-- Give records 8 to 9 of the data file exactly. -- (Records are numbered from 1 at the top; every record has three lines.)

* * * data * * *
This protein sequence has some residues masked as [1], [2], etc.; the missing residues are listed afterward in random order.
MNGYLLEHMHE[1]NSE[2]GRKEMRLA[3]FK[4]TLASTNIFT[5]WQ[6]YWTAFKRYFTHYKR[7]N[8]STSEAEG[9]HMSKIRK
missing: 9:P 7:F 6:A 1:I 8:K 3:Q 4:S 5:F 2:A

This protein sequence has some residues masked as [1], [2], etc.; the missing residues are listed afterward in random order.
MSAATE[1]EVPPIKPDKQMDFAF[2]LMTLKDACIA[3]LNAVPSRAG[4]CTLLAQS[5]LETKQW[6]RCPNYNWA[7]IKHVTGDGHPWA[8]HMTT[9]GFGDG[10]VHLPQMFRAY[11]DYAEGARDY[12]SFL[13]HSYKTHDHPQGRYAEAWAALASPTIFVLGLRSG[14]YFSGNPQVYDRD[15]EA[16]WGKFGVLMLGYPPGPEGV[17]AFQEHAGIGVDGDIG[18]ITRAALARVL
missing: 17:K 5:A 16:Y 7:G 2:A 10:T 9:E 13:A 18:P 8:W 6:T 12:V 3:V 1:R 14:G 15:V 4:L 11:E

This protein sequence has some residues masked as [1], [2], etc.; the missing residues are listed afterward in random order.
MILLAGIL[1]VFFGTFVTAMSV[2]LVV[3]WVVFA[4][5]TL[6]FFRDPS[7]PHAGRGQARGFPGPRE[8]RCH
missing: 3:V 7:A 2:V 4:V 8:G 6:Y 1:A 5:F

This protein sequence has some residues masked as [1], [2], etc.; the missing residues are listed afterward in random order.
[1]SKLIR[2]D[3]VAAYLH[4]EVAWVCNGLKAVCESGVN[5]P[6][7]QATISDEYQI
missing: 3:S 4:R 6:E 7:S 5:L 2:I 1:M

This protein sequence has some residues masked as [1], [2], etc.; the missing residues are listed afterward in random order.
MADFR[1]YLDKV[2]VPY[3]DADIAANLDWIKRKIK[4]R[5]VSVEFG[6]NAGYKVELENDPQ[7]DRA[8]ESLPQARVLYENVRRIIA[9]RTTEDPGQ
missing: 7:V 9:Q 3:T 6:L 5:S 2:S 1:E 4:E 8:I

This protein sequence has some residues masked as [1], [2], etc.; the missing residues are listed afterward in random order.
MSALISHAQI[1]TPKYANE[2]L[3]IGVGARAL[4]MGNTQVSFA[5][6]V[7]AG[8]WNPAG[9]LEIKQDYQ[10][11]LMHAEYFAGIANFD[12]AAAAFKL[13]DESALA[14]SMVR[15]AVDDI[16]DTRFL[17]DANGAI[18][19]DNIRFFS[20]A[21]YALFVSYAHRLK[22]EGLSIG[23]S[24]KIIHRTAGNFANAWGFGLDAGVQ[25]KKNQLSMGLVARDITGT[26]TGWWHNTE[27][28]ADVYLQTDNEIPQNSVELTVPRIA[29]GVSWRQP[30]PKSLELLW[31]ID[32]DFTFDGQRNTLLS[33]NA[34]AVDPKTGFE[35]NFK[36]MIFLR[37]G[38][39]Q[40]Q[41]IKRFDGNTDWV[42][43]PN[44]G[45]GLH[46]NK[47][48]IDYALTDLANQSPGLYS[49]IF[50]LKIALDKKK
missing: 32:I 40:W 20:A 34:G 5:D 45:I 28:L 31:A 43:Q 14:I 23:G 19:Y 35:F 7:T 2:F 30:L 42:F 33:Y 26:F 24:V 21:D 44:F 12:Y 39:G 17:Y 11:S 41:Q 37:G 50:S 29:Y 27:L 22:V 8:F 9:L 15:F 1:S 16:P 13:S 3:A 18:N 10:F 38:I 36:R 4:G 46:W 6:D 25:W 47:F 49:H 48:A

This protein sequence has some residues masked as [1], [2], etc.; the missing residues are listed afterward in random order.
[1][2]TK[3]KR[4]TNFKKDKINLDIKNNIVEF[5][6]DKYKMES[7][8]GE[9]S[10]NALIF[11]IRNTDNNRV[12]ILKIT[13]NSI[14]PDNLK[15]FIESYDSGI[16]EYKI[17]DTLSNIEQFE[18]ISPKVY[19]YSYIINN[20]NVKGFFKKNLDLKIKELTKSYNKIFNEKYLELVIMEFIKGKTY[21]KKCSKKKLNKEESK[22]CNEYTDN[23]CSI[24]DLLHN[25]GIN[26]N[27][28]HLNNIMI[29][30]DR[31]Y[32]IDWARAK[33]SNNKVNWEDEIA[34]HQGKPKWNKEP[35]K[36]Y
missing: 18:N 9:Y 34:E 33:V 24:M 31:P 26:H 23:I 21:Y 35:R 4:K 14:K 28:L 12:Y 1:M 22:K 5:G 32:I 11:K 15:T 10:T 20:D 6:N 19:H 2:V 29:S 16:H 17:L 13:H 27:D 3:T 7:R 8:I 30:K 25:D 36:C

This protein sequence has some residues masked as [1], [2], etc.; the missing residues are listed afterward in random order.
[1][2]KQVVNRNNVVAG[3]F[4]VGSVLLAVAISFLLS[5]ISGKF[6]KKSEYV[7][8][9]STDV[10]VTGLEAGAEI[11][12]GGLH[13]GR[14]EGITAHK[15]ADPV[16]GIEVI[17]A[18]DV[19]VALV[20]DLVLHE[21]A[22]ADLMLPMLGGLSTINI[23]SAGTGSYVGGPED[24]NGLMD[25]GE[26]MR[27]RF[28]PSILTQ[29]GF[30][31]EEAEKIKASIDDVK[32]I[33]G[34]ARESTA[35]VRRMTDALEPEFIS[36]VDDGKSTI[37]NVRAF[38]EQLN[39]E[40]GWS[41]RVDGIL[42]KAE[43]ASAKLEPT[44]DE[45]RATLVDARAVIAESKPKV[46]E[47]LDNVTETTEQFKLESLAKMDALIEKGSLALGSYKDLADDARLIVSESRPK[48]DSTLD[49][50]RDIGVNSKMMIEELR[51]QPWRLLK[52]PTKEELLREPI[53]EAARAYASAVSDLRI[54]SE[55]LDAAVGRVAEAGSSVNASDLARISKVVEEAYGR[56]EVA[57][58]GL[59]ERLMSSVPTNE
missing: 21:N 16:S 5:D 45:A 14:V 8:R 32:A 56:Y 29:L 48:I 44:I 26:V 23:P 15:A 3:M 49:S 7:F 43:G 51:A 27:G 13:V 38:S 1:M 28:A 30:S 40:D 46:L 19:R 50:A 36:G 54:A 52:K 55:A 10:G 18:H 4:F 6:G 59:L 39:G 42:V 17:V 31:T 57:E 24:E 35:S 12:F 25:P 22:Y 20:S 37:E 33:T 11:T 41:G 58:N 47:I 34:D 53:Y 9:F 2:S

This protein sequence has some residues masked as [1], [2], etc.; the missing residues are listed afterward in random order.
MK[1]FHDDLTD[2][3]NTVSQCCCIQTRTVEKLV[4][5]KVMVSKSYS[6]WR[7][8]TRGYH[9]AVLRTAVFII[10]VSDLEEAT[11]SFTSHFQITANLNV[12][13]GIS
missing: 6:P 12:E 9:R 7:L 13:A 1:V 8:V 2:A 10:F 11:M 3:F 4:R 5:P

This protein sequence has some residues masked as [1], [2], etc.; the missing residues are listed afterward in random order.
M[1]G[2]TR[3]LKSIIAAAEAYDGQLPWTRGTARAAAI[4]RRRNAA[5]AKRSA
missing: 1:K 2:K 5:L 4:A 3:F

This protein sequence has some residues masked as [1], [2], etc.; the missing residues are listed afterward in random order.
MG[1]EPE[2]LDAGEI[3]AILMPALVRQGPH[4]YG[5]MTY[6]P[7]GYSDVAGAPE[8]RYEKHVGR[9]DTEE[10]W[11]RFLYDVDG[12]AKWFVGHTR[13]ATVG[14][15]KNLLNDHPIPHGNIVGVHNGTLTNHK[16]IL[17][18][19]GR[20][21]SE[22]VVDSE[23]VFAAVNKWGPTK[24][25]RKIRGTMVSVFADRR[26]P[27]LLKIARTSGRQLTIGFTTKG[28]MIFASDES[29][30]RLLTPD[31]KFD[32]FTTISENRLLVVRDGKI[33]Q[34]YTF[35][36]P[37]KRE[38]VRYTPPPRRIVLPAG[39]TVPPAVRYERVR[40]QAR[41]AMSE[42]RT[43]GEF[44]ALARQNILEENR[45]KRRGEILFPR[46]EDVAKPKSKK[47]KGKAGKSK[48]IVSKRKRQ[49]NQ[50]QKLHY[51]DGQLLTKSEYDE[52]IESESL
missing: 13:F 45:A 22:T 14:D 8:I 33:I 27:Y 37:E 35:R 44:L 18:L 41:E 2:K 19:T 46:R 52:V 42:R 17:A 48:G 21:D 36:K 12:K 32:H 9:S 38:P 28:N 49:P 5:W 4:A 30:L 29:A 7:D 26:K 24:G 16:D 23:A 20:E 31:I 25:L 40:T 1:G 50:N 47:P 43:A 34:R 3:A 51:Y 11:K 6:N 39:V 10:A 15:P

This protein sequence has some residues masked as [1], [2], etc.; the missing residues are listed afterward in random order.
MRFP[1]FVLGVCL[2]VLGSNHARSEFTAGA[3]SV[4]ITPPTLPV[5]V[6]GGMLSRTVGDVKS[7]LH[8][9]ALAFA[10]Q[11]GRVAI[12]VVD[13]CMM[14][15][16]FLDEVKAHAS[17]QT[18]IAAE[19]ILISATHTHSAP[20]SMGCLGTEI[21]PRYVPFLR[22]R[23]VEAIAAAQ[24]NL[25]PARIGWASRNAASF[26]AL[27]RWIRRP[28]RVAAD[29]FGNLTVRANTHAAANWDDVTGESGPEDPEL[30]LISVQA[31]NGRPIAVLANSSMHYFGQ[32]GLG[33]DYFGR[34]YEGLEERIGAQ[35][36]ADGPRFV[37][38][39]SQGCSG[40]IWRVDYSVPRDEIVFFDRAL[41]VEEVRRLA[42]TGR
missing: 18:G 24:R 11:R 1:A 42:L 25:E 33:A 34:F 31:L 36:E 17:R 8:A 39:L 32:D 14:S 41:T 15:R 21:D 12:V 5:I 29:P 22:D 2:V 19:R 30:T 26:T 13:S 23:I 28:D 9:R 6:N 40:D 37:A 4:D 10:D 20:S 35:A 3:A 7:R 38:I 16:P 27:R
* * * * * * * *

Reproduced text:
This protein sequence has some residues masked as [1], [2], etc.; the missing residues are listed afterward in random order.
[1][2]KQVVNRNNVVAG[3]F[4]VGSVLLAVAISFLLS[5]ISGKF[6]KKSEYV[7][8][9]STDV[10]VTGLEAGAEI[11][12]GGLH[13]GR[14]EGITAHK[15]ADPV[16]GIEVI[17]A[18]DV[19]VALV[20]DLVLHE[21]A[22]ADLMLPMLGGLSTINI[23]SAGTGSYVGGPED[24]NGLMD[25]GE[26]MR[27]RF[28]PSILTQ[29]GF[30][31]EEAEKIKASIDDVK[32]I[33]G[34]ARESTA[35]VRRMTDALEPEFIS[36]VDDGKSTI[37]NVRAF[38]EQLN[39]E[40]GWS[41]RVDGIL[42]KAE[43]ASAKLEPT[44]DE[45]RATLVDARAVIAESKPKV[46]E[47]LDNVTETTEQFKLESLAKMDALIEKGSLALGSYKDLADDARLIVSESRPK[48]DSTLD[49][50]RDIGVNSKMMIEELR[51]QPWRLLK[52]PTKEELLREPI[53]EAARAYASAVSDLRI[54]SE[55]LDAAVGRVAEAGSSVNASDLARISKVVEEAYGR[56]EVA[57][58]GL[59]ERLMSSVPTNE
missing: 21:N 16:S 5:D 45:A 14:V 8:R 32:A 56:Y 29:L 48:I 44:I 26:V 23:P 15:A 3:M 49:S 7:F 43:G 51:A 27:G 13:V 38:S 1:M 28:A 30:S 40:D 46:L 19:R 50:A 36:G 54:A 52:K 55:A 10:G 18:H 4:F 6:G 59:L 39:G 42:V 17:V 31:T 57:E 24:E 35:S 12:F 25:P 22:Y 20:S 37:E 33:T 11:T 41:G 58:N 47:I 34:D 53:Y 9:F 2:S

This protein sequence has some residues masked as [1], [2], etc.; the missing residues are listed afterward in random order.
MK[1]FHDDLTD[2][3]NTVSQCCCIQTRTVEKLV[4][5]KVMVSKSYS[6]WR[7][8]TRGYH[9]AVLRTAVFII[10]VSDLEEAT[11]SFTSHFQITANLNV[12][13]GIS
missing: 6:P 12:E 9:R 7:L 13:A 1:V 8:V 2:A 10:F 11:M 3:F 4:R 5:P